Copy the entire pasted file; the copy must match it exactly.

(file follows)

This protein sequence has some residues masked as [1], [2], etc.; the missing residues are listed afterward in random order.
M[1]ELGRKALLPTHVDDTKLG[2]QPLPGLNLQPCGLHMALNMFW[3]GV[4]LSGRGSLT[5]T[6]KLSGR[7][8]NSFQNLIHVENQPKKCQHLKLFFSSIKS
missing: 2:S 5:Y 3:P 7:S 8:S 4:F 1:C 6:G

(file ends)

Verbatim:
This protein sequence has some residues masked as [1], [2], etc.; the missing residues are listed afterward in random order.
M[1]ELGRKALLPTHVDDTKLG[2]QPLPGLNLQPCGLHMALNMFW[3]GV[4]LSGRGSLT[5]T[6]KLSGR[7][8]NSFQNLIHVENQPKKCQHLKLFFSSIKS
missing: 2:S 5:Y 3:P 7:S 8:S 4:F 1:C 6:G